The most important strategy – Culture trumps strategy

The most important strategy – Culture trumps strategy
The most important strategy

The key to successful business is agility

With most economic indicators suggesting that the Great Recession is coming to an end, it’s tempting for a business that has successfully weathered the storm to breathe a sigh of relief and look forward to business as usual. But experience tells us that complacency is the worst mistake a business can make!

The most important strategy

Many companies are missing out on the most important strategy of all: Creating a culture of agility. But this should be every companies first strategic priority because it is the culture that enables companies to flex nimbly in any direction and execute any strategy.

Agile cultures translate into forward thinking and innovation, eschewing the “that’s the way we do things around here”, “we have always done it that way” etc. etc. mentality that causes companies to freeze, and then fall quickly behind.

 

Creating a culture of agility - The most important strategy – Culture trumps strategy

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But how to define organizational agility?

This is a great definition of organizational agility by Lee Dyer and Richard A. Shafer of Cornell University:

Organizational agility is the capacity to be infinitely adaptable without having to change. Agile organizations strive to develop a built-in capacity to shift, flex, and adjust, either alone or with alliance partners, as circumstances change, and to do so as a matter of course.

Being infinitely adaptable is the key here, and there’s really only one way to do that: Create the culture that has the built-in capacity for agility.

Agility is linked to profitable growth: Massachusetts Institute of Technology research suggests that agile firms grow revenue 37 percent faster and generate 30 percent higher profits than non-agile companies.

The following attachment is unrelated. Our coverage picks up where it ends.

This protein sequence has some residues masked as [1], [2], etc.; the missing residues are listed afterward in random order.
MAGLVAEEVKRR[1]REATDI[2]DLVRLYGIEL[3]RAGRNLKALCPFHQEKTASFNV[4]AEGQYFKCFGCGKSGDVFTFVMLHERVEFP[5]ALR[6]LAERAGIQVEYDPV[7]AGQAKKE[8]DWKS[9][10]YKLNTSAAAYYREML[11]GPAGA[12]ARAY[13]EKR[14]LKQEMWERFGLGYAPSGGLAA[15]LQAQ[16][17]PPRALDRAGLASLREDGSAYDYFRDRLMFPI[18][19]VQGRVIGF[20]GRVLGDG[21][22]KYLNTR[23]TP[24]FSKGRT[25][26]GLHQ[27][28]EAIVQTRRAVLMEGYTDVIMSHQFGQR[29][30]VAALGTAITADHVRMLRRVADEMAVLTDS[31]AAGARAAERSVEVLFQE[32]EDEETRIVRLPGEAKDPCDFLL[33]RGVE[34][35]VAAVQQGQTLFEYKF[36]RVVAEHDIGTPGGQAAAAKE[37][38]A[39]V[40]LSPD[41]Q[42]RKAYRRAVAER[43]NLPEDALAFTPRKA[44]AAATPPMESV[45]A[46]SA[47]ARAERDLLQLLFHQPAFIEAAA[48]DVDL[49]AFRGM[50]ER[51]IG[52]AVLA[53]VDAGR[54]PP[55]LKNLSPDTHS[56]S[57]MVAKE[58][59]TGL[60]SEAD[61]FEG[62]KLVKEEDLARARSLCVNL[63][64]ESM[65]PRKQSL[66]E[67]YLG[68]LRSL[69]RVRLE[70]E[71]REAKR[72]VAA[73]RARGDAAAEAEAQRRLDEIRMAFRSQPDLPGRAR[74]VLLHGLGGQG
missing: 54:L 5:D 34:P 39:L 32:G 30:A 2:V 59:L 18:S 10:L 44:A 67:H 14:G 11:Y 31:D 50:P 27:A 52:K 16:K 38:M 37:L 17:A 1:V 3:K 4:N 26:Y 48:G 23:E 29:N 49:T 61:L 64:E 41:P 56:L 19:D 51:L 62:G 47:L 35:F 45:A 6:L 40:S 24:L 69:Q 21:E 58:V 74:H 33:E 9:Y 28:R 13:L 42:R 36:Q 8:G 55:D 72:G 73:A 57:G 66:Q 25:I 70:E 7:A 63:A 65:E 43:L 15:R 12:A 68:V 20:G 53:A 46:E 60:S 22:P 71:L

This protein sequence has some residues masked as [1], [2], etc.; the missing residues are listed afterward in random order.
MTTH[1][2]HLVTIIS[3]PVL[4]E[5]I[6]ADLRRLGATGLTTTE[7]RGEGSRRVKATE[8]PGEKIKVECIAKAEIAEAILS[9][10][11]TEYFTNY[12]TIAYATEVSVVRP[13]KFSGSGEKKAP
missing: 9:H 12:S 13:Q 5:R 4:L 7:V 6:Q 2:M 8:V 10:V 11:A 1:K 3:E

What are the main barriers to agility?

Internal barriers – the culture – prevent organizations from being agile.

The barriers include hubris, complacency and resistance to change, poor decision-making, lack of alignment around strategies, vision and values, risk-averse mindsets, siloed thinking and turf wars.

The first strategic priority

Creating a culture of agility is possible and should be the first strategic priority because it is the culture that spawns an organization’s ability to adjust in any direction and execute any strategy.

 

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Experienced senior executive, both at a strategic and operational level, with strong track record in developing, driving and managing business improvement, development and change management. International experience from management positions in Denmark, Germany and Switzerland

3 Comments

  1. Marigrace 1 year ago

    culture is certainly important – it is the enabler, not a terminal objective. knowing where the organization is in-time, and where it wants to go seems to me to be the first strategy.

  2. Author
    Torben Rick 1 year ago

    Thanks for your comment Marigrace. Knowing where the organization is in-time – the current organizational culture – is key. Without a good solid understanding of the current situation it is NOT possible to move in the right direction. Sadly to many companies overlook this key element.

  3. Mary Lippitt 5 months ago

    Rick,
    Thanks for a great post. In most cases I would agree with you. The only exception is when agility is used without smart thinking. I have seen firms jump from one sure fire strategy to another without careful analysis. Optimism is great but it needs to be balanced with reality.,
    Mary

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